Digi-Schlock: LEVIATHAN (Scream Factory Blu-Ray)

In the glory days of DVD, MGM could be counted on to deliver plentiful back-catalog titles to the fans who were willing to snap them up.  Today, this studio seems more interested in funneling out such titles via their HD channel or via made-on-demand DVD-R’s.  Luckily for fans, Scream Factory has stepped into this void and often picks up MGM titles that would otherwise not get special edition blu-ray releases.  Their latest release in this vein is Leviathan – and it offers a tidy little high-def/extras package for those Leviath-bluviewers.

Things start nicely with a solid transfer.  The results bring some depth and detail to the film’s deliberately grungy visuals, giving them a greater clarity than they had in standard definition.  In terms of audio, both 2.0 and 5.1 lossless stereo tracks are included.  The 5.1 track was used for this review: while it isn’t as action-packed as a modern multi-channel mix, it gets the job done and adds a little boost to Jerry Goldsmith’s lush score.

The Scream Factory disc also throws in a trio of new featurettes.  The first and most substantial of the bunch is called “Monster Melting Pot.” It runs about 40 minutes and features interviews with FX men Tom Woodruff Jr., Shannon Shea and Alec Gillis.  All three men worked for Stan Winston’s FX studio at the time and all have plenty to say about the sometimes funny, always hectic experience.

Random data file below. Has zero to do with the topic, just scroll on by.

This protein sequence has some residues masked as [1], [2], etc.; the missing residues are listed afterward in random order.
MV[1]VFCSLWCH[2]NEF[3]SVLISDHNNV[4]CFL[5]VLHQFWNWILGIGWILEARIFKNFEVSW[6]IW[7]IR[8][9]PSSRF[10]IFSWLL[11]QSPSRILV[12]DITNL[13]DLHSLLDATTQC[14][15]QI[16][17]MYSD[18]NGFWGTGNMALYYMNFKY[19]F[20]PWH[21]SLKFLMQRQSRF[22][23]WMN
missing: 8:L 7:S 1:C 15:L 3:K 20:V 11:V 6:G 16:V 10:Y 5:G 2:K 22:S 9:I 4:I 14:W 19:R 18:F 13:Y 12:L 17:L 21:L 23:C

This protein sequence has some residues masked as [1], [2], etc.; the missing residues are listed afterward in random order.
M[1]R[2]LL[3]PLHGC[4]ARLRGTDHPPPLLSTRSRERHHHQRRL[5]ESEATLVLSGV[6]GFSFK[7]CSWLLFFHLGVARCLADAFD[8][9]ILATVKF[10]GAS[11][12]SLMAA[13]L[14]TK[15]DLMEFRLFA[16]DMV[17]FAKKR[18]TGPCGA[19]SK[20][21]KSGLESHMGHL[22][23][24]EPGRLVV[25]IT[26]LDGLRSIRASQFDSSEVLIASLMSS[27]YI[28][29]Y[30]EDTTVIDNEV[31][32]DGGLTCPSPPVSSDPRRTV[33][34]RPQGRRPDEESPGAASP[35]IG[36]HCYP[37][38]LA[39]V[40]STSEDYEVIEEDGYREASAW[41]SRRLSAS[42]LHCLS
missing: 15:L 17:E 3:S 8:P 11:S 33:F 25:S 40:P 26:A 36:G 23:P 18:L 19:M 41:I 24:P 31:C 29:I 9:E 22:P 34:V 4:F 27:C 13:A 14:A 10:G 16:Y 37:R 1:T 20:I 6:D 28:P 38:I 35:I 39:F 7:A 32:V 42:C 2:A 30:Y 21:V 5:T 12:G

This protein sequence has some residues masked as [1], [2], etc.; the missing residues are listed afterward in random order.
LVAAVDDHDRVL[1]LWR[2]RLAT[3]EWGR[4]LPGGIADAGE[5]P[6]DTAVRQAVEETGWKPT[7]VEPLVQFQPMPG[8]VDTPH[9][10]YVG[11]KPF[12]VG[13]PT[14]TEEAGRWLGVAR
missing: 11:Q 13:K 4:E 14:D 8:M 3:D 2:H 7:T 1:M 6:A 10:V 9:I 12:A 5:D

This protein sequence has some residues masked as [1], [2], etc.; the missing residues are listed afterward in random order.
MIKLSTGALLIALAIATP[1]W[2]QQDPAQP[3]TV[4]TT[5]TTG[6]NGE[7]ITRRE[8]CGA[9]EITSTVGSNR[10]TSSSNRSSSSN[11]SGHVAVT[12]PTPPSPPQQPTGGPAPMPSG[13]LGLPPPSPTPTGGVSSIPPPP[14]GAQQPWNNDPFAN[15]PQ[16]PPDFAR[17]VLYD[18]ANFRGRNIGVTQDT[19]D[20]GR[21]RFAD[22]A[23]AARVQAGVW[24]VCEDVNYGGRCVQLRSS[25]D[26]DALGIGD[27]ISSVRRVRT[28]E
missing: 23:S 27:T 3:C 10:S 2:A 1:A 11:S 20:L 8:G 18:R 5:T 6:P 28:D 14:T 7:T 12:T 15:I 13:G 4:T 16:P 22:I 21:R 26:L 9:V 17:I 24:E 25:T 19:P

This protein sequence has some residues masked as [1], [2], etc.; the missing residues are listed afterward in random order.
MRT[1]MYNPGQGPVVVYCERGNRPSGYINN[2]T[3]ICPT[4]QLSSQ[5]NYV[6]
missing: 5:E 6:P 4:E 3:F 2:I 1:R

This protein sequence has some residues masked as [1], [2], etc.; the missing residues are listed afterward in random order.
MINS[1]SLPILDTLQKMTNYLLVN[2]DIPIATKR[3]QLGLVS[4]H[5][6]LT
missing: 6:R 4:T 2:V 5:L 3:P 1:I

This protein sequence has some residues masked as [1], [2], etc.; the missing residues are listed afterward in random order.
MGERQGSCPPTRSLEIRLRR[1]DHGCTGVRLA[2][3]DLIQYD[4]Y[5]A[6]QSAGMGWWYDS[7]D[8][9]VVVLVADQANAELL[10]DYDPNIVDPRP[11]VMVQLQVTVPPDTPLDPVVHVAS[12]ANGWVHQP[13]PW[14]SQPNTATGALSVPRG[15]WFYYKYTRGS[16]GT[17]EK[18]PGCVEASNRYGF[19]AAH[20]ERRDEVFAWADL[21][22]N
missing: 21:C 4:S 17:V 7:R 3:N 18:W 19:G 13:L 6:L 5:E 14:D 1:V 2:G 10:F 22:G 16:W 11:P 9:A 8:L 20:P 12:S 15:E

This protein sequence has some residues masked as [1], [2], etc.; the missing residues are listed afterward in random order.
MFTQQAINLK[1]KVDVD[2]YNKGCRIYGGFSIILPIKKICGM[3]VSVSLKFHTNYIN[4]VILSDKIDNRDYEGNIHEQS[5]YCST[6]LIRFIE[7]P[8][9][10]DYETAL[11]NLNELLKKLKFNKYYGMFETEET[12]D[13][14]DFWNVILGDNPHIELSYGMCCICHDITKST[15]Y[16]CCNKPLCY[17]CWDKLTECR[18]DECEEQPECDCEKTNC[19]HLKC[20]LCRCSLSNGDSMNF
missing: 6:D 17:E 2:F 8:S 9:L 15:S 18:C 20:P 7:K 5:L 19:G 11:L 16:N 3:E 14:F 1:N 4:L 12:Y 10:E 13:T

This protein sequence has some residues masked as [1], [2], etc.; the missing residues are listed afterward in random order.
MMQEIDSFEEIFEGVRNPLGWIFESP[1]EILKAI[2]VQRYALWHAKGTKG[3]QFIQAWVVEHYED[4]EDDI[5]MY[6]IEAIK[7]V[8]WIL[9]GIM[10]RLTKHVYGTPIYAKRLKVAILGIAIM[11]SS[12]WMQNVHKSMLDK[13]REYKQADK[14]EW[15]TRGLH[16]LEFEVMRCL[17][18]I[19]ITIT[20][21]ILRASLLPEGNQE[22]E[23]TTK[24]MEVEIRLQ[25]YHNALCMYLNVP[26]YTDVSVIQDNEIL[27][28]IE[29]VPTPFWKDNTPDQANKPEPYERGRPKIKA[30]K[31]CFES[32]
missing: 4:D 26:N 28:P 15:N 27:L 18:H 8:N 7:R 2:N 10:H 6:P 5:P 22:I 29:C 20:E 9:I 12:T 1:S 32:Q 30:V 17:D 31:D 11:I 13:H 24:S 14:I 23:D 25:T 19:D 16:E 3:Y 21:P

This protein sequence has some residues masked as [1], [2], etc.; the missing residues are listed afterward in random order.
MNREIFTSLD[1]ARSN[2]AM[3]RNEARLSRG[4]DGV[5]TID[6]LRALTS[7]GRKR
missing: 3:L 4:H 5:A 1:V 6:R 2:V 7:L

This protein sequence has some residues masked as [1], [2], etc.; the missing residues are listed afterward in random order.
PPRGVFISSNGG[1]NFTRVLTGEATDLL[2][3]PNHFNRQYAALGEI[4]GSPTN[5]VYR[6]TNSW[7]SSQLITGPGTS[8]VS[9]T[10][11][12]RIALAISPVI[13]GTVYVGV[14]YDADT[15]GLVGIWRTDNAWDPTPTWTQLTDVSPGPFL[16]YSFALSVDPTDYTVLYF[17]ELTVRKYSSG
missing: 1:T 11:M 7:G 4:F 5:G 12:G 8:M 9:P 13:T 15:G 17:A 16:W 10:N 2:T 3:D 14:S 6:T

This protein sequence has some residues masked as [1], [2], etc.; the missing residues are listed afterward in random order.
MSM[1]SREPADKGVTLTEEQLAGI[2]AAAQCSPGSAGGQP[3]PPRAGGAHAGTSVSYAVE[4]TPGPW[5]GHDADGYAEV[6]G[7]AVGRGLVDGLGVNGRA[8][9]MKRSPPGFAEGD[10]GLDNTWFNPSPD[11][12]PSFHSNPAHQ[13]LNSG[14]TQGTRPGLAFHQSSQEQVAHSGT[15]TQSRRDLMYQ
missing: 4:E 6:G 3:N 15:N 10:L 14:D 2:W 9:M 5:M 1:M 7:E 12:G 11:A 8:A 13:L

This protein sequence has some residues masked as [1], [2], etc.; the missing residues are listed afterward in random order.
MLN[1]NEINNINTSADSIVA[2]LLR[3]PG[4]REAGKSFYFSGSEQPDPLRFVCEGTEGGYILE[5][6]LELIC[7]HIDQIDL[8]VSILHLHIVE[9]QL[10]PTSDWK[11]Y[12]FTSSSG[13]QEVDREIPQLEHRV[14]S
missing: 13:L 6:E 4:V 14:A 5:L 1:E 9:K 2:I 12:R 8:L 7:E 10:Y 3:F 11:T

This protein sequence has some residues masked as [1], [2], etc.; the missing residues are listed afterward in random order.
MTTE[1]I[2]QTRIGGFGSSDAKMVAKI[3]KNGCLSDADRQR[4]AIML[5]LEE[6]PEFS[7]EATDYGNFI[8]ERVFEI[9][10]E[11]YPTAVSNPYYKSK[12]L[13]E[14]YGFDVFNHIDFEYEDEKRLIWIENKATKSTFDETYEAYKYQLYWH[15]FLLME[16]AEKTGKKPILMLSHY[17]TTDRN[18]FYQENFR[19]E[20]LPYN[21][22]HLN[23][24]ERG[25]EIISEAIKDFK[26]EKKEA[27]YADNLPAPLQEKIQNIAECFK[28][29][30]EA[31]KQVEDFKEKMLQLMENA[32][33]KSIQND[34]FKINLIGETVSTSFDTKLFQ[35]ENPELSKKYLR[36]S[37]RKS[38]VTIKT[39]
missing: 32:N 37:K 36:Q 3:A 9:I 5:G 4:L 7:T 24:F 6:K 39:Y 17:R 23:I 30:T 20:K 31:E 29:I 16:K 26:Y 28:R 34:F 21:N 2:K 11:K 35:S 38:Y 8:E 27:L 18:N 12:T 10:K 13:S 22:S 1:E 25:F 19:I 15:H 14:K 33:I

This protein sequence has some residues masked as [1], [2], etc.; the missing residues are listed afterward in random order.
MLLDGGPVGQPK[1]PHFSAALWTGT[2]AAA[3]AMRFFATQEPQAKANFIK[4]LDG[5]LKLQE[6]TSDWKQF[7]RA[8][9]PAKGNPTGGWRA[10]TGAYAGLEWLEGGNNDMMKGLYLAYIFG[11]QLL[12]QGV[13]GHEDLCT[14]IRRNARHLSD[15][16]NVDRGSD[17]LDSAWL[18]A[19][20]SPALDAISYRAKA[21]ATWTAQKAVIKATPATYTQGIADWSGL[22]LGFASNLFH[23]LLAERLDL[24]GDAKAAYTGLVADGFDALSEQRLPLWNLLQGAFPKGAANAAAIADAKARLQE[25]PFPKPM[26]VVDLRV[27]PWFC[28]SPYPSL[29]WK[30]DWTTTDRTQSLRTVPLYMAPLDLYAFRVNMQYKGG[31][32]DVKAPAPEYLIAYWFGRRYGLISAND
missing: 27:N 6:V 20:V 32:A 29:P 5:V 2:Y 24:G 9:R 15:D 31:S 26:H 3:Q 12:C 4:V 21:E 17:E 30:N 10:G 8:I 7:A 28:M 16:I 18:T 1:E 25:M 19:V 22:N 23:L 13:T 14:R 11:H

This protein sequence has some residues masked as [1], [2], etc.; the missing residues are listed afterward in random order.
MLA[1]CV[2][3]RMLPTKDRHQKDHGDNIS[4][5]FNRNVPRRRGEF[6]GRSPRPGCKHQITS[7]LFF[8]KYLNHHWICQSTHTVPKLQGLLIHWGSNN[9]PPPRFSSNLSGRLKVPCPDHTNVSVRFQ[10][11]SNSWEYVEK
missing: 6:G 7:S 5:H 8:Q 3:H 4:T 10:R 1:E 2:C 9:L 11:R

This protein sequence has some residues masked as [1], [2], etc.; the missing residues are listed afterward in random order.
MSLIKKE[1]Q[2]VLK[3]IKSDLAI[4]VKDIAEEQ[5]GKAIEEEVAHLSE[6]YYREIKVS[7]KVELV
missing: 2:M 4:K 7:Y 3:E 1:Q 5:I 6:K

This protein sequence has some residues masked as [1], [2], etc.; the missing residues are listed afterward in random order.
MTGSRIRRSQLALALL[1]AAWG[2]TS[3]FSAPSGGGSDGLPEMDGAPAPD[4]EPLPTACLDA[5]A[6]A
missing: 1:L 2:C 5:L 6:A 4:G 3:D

Leviath-04They’re frank about the disappointment of not getting to work on The Abyss, reveal that they had to do twice the work (monster and diving suits) and discuss how the multi-creator approach and directorial interference led to a “monster stew” design that all the artists found less than satisfying.  There are plenty of funny stories about director George Cosmatos and what a character he was, including a great story about Winston chewing him out.  The effects and the challenges in doing them so quickly are all addressed but it ends on a nice note with Woodruff telling a tale about Winston’s generosity to his crew.  All in all, this is fun and educational for FX fanatics.

Leviath-05There are also two shorter interviews with Leviathan cast members.  The first is a twelve-and-a-half minute chat with Hector Elizondo, who has a charming “working class” approach to his profession.  He offers fond memories of his castmates, particularly “zen master” Richard Crenna, and is frank about Cosmatos being difficult for the actors to work with.  He also tells a hair-raising tale about almost getting crushed while in a diving suit.

The other actor interview is a fifteen minute chat with Ernie Hudson, who reveals that Cosmatos personally called him to cast him in the film and gives plenty of details on the challenges of learning to swim for the film and working with special effects.  He confesses his disappointment at the arbitrary fate of his character in the film, speaks fondly of his cast mates (especially Crenna) and admits he thought the final creature kind of looked like a chicken(!).  He’s kinder to Cosmatos than Elizondo but admits he had a politically incorrect way of talking to people that often ruffled feathers.

The disc is rounLeviath-06ded out by some trailers: the first is a theatrical trailer for Leviathan that pitches it like a thrill ride and effectively exploits its recognizable cast.  The other trailers are in a “more from Scream Factory” section, offering theme-appropriate fare: sci-fi is represented by Without Warning and Saturn 3 while monster movies are represented by Lake Placid and Swamp Thing.

In short, this is another tidy little special edition from the ever-prolific Scream Factory.  If you’re into ’80s horror and sci-fi, this is a worthy disc to pick up.

To read the Schlockmania film review of Leviathan, click here.


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